I would get a coach to have them help me, guide me through that process. So that I could once again feel comfortable with using my arm. And I wouldn’t be afraid that I was going to drop the weight. I also remember being coached to run again. And I got somebody to stand with a recording device with a phone and record me running so that I could see what it was like when I was running.
And then I asked him to run with me or to observe me and tell me what I was doing differently with my foot because my foot wasn’t working properly. And then tell me how to slightly adjust it on my run so that I can get a really good result from running and feel better about running.
Not that I ever ran again and did a marathon or anything like that. But just so that I could get across the road if a car was coming in, I needed to get to a safe part of the footpath or the sidewalk as my friends in the United States would say. So I would get a coach and a coach who would guide me through the steps to achieve a certain goal or an outcome that I would see a counselor for things that were around emotional challenges and issues.
And they would help me overcome what I was feeling, my anxiety and my feelings of feeling down. And we would have therapy sessions that were based around cognitive behavioral therapy. And we would use techniques, I would be advised of techniques that I could use to help get me for example, as I said before, out of my head and connected to my heart, and decrease the cycle of anxiety, and take it away so that I could get clarity and then approach life in a different way.
Because clarity is a hard thing to get when you’re recovering after stroke, because you could be suffering from your neuro fatigue. And you could be suffering from other cognitive issues. So I didn’t want to also be working and making my clarity less clear, I didn’t want to be in the way of clarity, I wanted to try and minimize my negative impact on clarity.
So asking for help also came from doctors by getting a second opinion. If I didn’t like what a doctor had to say to me about their approach to my care and my well being, I would get a second opinion. And I would continue getting a second opinion until I found somebody that was going to work with me in the way that I wanted them to work with me.
Now, it’s not that I argued with people, it’s that sometimes I didn’t feel comfortable seeking help medical help from certain medical professionals. So I found medical professionals, that I preferred to get medical help from and I continued seeing them rather than the other people.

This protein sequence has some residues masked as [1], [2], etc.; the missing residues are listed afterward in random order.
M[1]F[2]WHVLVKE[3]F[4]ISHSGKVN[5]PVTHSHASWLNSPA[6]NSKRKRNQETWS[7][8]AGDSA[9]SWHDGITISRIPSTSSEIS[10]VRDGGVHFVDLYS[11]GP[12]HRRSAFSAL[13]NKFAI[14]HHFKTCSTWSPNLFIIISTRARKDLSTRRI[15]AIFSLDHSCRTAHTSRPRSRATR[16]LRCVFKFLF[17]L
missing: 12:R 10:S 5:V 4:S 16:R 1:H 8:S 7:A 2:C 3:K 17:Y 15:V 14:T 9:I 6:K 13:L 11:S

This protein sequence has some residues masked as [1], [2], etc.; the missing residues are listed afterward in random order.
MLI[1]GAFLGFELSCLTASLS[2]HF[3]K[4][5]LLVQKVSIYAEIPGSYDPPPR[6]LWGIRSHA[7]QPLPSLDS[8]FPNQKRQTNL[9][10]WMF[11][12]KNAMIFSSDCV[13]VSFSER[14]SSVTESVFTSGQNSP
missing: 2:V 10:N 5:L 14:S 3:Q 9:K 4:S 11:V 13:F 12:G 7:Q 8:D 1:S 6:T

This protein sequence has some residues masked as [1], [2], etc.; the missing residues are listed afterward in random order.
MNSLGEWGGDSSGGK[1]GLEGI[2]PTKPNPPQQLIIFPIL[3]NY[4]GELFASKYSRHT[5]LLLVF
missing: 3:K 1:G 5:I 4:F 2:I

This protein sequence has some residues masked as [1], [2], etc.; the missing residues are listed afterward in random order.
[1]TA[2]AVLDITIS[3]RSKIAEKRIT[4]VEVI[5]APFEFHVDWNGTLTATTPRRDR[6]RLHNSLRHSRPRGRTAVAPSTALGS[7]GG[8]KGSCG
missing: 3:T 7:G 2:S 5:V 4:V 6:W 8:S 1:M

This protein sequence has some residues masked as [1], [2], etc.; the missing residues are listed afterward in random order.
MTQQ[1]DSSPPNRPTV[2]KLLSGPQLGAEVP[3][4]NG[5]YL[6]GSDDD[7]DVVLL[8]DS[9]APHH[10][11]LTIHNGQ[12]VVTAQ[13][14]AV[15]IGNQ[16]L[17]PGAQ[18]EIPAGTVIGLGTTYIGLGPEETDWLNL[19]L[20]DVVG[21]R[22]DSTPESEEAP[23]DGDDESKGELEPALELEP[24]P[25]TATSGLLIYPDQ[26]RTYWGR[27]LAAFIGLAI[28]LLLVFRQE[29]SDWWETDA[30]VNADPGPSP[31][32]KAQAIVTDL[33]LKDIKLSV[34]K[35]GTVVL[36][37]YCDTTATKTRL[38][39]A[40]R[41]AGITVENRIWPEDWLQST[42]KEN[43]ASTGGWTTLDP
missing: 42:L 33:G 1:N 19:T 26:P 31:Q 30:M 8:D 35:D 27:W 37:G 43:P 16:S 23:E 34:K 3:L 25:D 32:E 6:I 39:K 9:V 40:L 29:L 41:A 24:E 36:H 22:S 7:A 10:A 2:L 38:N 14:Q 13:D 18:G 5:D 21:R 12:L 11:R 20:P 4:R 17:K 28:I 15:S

How To Manage Setbacks After Stroke Tip 6. Wait it out
So hopefully, those few little bits of wisdom, I suppose from me regarding asking for help will help you as well. Now, tip number six is wait it out. Now often waiting, just waiting, and doing nothing will bring positive change, because things go in cycles, they’re going in waves.
So when you’re at the bottom of the wave, if you just wait it out, you’ll eventually catch the wave, and you’ll get to the top of the wave. And waiting it out, kind of coincides with do less, and also coincides with rest. So it’s a good way to do less than rest. And you can have this conversation with your family and friend, if they’re asking you what’s going on? How are you feeling? or Why aren’t you up and about? or Why aren’t you doing the things that you were supposed to do?
You can say look, I’m not feeling well at the moment. And I’m just going to wait it out. And I’m going to get to that point where I’m going to feel better, because the cycle will move from a low part of the cycle to a higher part of the cycle. I’ll ride the wave out. And eventually I’ll be on top of the cycle. And I’ll be able to get those things done.
So you have to be patient with me apologize and say, you know, just give me some time. And I’ll be alright, I’ll get there. Now, what’s really important when you’re waiting it out is that you’re remembering the cycle, you’re remembering that recovery is a cycle, it is a wave, and you will get to the bottom of the wave and you will get to the other side of the cycle, you just need to wait it out.
And why you need to remember that is because as you’re going into the cycle, you need to prepare for the next one, you need to get yourself to that point where I’m at the top of my game right now I’m feeling the best I’ve felt in a little while. And I’m going to enjoy this time and I’m going to make the most of it.